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Lifestyle


Towpath trail inches forward
Project could bring new life to Flats
by WKSU's KABIR BHATIA


Reporter
Kabir Bhatia
 
One view that would greet cyclists along the newly acquired piece of the Towpath Trail
Courtesy of K. Bhatia
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In The Region:

The final link in a hiking and biking trail from Cuyahoga to Tuscarawas County is being forged with the purchase of 11 acres of land along the Cuyahoga River for the Towpath Trail.

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The land, under the Lorain-Carnegie Bridge, comprises the final 6 miles of a trail that follows the Ohio Canal all the way to New Philadelphia.  Eighty-four of the trail’s 101 miles have been paved with a targeted completion date of 2020 for the rest.  Eventually, Northeast Ohio’s trail will join a route that travels through Columbus and Cincinnati to the Ohio River.
Ohio Canal Corridor Director Tim Donovan says the purchase will be a catalyst for new development.
"You can find a pattern of investment that has already happened along the depicted trail route through Tremont.  There’s been a number of homes built along the very bluff of Tremont in anticipation of the Towpath Trail."
The Flats is startlingly devoid of life at the moment, filled with overgrown brush and shuttered buildings.  Aside from the proposed Harrah’s casino and a mixed-used development with apartments and shopping, little is on the table.
On a recent scorching summer day in Cleveland, only a few people were in the Flats, but they had numerous suggestions on what they would like to see in a revitalized, bike-friendly development.
Steve and Sue Elkevizth from Medina were killing time while their out of town relatives visited the Rock Hall.
"And I said let’s go down to the Flats where I used to come for OU reunions, and the east side of the Flats looks pretty dead.   You know?  I love a little park area like this, I wish people would come and do it."
"Let’s please try to fund more things like that rather than have casinos come in and degrade the neighborhoods and stuff.  Which, we’ve been to Atlantic City it was not nice."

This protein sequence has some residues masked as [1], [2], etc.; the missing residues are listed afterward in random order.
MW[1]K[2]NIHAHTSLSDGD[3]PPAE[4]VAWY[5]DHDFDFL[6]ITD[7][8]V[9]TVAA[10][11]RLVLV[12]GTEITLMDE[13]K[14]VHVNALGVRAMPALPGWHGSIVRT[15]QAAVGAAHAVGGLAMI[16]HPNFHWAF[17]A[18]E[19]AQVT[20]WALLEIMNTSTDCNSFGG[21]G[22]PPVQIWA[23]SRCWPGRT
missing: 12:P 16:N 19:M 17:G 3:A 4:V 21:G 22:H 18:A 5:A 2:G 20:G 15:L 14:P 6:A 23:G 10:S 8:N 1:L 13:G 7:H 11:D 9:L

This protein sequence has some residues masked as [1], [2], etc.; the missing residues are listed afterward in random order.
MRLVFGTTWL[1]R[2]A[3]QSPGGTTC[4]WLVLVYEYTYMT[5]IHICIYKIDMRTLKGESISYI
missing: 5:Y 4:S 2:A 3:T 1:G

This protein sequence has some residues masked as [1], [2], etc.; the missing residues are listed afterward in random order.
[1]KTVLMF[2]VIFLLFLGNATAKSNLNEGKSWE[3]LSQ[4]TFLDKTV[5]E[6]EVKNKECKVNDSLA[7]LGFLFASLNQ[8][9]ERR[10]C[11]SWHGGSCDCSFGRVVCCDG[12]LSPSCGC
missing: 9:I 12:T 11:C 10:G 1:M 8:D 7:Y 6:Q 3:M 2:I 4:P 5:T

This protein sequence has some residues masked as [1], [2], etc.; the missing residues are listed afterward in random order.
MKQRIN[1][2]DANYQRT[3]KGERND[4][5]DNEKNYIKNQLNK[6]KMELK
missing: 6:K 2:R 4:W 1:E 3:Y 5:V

They’re in the minority.  Most people want to turn back the clock to the 1980s, when bars and nightclubs ruled the Flats.  Mike Audi remembers those days, but he’s still intrigued at the idea of biking to Cleveland from his hometown of Canton.
"I would ride, I don’t know how I would get back at night.  I mean, it would be hard to go and come back in one day.  If you rode and then you hung out in the bars all day, it would be awful hard to get back.  It would be, something you could spend the day and, hotels, so if you wanted to spend the night and not have to make the ride."
Mike’s daughter, Alix, is a student at John Carroll University.  She was waiting to take a bus to Chicago to investigate grad schools.  Right now, she sees no reason to visit the Flats, but that could change.
"I would love to have more environmentally friendly restaurants that are focused on Cleveland-grown local produce, local meats, local everything.  I mean Cleveland has a lot to offer, it’s one of the greatest local agriculture centers in the country."
The club scene migrated uphill from the Flats years ago, but with scenic land, a proposed park and a bike trail, perhaps the next decade will see the east and west banks filled with bikers instead of abandoned biker bars.
 


Related WKSU Stories

Towpath Trail extension granted
Thursday, May 13, 2010

The "last mile" has been secured
Tuesday, December 29, 2009

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